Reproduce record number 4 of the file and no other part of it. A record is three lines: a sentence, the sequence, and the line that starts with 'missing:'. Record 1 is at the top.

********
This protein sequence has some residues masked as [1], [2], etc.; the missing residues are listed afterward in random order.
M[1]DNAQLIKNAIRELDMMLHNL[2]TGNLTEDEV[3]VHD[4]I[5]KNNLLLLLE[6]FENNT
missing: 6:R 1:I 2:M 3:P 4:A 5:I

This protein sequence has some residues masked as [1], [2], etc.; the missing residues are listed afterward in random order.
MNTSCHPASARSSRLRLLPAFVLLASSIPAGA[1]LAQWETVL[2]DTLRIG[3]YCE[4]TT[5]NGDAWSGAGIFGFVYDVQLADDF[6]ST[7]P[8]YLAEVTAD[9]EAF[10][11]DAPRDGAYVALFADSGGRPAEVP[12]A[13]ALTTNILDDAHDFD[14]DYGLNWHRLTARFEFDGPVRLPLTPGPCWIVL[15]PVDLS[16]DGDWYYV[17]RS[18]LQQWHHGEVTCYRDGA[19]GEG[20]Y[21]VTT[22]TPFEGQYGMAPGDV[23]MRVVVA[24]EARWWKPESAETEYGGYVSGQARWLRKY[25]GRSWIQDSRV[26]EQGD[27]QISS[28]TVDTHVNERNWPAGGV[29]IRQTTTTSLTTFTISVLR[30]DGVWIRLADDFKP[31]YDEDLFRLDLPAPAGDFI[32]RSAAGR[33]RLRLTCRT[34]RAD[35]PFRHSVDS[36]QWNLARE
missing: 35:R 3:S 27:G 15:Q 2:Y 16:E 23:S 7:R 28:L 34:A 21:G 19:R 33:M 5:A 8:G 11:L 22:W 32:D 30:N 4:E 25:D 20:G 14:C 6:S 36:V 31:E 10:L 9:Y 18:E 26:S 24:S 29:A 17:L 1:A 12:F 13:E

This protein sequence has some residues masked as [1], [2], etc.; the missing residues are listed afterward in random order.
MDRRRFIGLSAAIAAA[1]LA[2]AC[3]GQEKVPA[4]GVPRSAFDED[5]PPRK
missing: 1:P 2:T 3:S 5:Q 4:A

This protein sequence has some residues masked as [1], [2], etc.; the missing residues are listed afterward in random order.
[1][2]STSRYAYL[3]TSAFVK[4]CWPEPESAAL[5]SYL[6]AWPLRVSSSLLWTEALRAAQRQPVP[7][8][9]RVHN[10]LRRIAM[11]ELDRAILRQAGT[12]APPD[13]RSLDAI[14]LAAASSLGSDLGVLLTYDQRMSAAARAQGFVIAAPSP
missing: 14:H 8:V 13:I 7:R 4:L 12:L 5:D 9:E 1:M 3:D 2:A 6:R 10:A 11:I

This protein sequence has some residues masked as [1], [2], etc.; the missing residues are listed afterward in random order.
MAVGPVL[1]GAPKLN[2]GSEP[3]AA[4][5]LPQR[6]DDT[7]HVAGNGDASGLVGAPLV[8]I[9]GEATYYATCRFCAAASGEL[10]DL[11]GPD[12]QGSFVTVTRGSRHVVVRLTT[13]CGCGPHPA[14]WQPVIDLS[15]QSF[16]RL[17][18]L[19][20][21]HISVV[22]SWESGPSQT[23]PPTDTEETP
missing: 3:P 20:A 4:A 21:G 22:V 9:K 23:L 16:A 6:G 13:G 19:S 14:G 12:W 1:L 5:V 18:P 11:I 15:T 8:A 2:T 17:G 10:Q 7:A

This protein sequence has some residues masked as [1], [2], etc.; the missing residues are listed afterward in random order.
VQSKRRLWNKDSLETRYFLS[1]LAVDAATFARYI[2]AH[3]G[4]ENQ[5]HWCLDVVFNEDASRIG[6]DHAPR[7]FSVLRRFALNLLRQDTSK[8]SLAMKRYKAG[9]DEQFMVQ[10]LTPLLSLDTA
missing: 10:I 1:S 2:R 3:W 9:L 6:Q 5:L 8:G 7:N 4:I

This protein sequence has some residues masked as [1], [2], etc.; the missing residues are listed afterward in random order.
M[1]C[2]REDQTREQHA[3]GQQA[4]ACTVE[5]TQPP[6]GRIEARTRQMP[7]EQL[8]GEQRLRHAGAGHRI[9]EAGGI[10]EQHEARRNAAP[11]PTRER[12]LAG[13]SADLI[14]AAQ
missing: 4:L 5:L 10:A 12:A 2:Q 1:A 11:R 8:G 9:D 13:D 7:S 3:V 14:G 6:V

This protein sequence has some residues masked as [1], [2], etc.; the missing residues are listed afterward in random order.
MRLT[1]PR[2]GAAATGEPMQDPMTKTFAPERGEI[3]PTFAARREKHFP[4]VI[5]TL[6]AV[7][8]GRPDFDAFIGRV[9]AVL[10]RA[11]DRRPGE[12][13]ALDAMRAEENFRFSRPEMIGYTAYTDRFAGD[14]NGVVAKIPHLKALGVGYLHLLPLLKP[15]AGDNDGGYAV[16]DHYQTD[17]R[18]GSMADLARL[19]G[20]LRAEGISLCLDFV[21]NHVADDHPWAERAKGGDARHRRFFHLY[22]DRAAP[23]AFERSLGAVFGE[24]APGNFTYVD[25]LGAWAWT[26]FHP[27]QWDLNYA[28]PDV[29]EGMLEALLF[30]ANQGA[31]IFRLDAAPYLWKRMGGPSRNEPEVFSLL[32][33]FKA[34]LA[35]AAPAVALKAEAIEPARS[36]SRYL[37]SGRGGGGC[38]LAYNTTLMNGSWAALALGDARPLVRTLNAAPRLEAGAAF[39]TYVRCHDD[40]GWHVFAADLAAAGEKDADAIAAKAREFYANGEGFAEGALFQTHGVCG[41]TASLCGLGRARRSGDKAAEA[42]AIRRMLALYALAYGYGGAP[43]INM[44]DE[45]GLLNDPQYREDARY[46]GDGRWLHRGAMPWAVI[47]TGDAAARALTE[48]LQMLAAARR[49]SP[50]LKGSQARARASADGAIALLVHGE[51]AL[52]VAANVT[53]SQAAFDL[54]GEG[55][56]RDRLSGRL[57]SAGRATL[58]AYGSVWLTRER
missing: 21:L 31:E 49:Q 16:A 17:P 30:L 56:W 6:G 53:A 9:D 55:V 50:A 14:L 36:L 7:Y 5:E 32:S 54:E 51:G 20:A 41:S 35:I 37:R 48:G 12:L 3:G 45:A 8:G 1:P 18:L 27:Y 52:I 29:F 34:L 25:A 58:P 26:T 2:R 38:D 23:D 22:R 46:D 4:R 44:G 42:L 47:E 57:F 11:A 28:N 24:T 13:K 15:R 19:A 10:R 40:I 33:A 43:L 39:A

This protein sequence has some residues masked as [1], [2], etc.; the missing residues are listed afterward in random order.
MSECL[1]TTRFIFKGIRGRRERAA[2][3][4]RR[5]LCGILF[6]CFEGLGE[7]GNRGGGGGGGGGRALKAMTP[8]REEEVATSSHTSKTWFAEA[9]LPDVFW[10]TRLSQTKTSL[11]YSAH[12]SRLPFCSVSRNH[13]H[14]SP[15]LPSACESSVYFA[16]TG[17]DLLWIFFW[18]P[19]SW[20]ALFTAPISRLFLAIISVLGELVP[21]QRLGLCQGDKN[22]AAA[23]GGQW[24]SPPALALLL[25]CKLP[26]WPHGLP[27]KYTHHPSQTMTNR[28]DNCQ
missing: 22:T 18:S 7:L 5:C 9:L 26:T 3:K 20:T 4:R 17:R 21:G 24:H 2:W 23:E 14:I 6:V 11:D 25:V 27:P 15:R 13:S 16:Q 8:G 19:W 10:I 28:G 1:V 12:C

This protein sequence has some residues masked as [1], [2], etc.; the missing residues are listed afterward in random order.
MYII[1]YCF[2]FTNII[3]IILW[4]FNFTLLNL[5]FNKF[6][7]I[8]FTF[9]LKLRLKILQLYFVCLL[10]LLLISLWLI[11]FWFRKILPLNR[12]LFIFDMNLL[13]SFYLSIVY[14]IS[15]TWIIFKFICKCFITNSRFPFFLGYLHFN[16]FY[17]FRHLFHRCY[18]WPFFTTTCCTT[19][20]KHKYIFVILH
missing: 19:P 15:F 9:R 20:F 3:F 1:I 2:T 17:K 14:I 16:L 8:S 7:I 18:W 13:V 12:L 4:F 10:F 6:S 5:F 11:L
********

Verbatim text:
This protein sequence has some residues masked as [1], [2], etc.; the missing residues are listed afterward in random order.
[1][2]STSRYAYL[3]TSAFVK[4]CWPEPESAAL[5]SYL[6]AWPLRVSSSLLWTEALRAAQRQPVP[7][8][9]RVHN[10]LRRIAM[11]ELDRAILRQAGT[12]APPD[13]RSLDAI[14]LAAASSLGSDLGVLLTYDQRMSAAARAQGFVIAAPSP
missing: 14:H 8:V 13:I 7:R 4:L 12:L 5:D 9:E 1:M 3:D 2:A 6:R 10:A 11:I